Williams Companies: An Early Earnings Look


Earnings season is in full swing, with huge numbers of companies having already given their latest numbers to investors, and Williams Companies is about to release its quarterly earnings report. The key to making smart investment decisions with stocks releasing their quarterly reports is to anticipate how they'll do before they announce results, leaving you fully prepared to respond quickly to whatever inevitable surprises arise. That way, you'll be less likely to make an uninformed knee-jerk reaction to news that turns out to be exactly the wrong move.

As the only pipeline-focused company in the Dow Jones Utilities , Williams Companies has benefited strongly from the rise in demand for oil and natural gas transportation. With its spinoff of exploration and production company WPX Energy in late 2011, Williams Companies is solely a midstream-oriented business. Let's take an early look at what's been happening with Williams Companies over the past quarter and what we're likely to see in its quarterly report on Wednesday.

Stats on Williams Companies

Analyst EPS Estimate


Change From Year-Ago EPS


Revenue Estimate

$2.03 billion

Change From Year-Ago Revenue


Earnings Beats in Past 4 Quarters


Source: Yahoo! Finance.

Will Williams Companies deliver the goods this quarter?
Analysts haven't been too confident about Williams Companies over the past few months, with earnings-per-share estimates coming down $0.04 for the just-ended quarter and $0.12 for full-year 2013, as fears of production declines that could adversely affect pipeline throughput hit the company. Yet investors haven't let that pessimism hit the share price, which is up nearly 15% since mid-November.

Williams Companies acts as general partner for master limited partnershipWilliams Partners and owns about a 70% interest in the MLP, which has a substantial presence in the Marcellus Shale area in the eastern U.S. as well as a vital pipeline connecting New York and Texas. In particular, Williams Companies has capitalized on the trend among utility companies to use more natural gas in their power-generation activities, as the Williams Partners MLP gets more than half of its business from delivering fuel to gas-fired power plants.

Unfortunately, Williams Companies has retained some of its exposure to energy prices, and that has hurt results over the past year. That stands in contrast to Enterprise Products Partners and many of its peers that emphasize fee-based arrangements that aren't fuel-price-sensitive. Looking forward, though, Williams Companies expects to take more of its projects on a fee basis, reducing volatility from moving energy prices.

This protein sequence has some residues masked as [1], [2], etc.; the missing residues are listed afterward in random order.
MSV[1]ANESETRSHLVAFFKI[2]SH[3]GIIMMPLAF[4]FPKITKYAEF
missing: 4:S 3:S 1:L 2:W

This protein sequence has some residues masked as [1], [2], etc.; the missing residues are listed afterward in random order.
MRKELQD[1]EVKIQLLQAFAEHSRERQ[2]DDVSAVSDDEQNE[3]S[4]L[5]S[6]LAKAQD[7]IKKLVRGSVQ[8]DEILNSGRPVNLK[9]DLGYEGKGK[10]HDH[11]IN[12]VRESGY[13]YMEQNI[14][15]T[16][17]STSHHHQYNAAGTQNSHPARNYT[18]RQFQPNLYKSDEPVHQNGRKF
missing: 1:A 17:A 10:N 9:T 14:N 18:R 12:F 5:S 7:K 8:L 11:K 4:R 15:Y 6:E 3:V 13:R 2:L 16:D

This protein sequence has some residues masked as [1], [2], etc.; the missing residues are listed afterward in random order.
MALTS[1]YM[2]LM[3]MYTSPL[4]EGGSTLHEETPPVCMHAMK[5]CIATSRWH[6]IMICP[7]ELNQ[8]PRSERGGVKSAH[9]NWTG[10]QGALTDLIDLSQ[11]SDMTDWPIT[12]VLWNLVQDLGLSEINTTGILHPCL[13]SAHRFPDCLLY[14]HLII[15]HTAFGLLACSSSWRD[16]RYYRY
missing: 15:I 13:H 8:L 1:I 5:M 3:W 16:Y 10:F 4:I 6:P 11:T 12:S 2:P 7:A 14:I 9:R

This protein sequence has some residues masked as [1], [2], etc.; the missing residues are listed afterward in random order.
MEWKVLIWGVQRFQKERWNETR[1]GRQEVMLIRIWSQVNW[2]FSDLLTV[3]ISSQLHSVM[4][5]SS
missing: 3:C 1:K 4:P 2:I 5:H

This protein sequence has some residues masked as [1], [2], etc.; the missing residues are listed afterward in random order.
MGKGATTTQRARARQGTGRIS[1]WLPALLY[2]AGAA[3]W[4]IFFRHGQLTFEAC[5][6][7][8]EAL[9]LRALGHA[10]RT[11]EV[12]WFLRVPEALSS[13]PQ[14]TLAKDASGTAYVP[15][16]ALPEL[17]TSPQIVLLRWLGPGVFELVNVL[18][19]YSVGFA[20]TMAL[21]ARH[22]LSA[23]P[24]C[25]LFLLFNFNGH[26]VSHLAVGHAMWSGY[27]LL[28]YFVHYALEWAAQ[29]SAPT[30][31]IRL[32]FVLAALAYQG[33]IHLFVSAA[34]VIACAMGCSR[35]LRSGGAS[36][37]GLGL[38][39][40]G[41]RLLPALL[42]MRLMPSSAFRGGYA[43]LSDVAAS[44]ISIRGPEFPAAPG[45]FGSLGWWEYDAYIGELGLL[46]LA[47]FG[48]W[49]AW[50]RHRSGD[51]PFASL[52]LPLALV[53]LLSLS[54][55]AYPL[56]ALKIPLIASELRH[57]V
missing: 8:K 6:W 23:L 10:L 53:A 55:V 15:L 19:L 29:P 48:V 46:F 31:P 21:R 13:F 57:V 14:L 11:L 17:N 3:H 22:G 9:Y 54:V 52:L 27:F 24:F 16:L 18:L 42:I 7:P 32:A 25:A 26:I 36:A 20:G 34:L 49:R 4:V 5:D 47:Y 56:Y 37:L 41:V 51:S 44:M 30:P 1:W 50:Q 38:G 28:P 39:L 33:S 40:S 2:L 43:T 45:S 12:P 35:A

In its earnings report, Williams Companies will probably see continued pressure from low natural gas prices. Hopefully, though, the company will report on the status of its major projects, including its application with the Federal Energy Regulatory Commission to add a new delivery point to its New York City distribution system. Williams Companies needs to make the most of the pipeline boom as long as it lasts, and minimizing delays will be a key part of its success.

There's plenty of room for pipeline expansion, but low nat-gas prices are a big threat to the industry. To find out more about the prospects for pipeline companies, read our premium report on Enterprise Products Partners. Inside, our top energy analyst looks at the massive opportunities for Enterprise, given its superior integrated asset base. Don't wait; click here now to get your report instantly.

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The article Williams Companies: An Early Earnings Look originally appeared on Fool.com.

Fool contributor Dan Caplinger has no position in any stocks mentioned. You can follow him on Twitter: @DanCaplinger. The Motley Fool recommends Enterprise Products Partners. Try any of our Foolish newsletter services free for 30 days. We Fools don't all hold the same opinions, but we all believe that considering a diverse range of insights makes us better investors. The Motley Fool has a disclosure policy.

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Originally published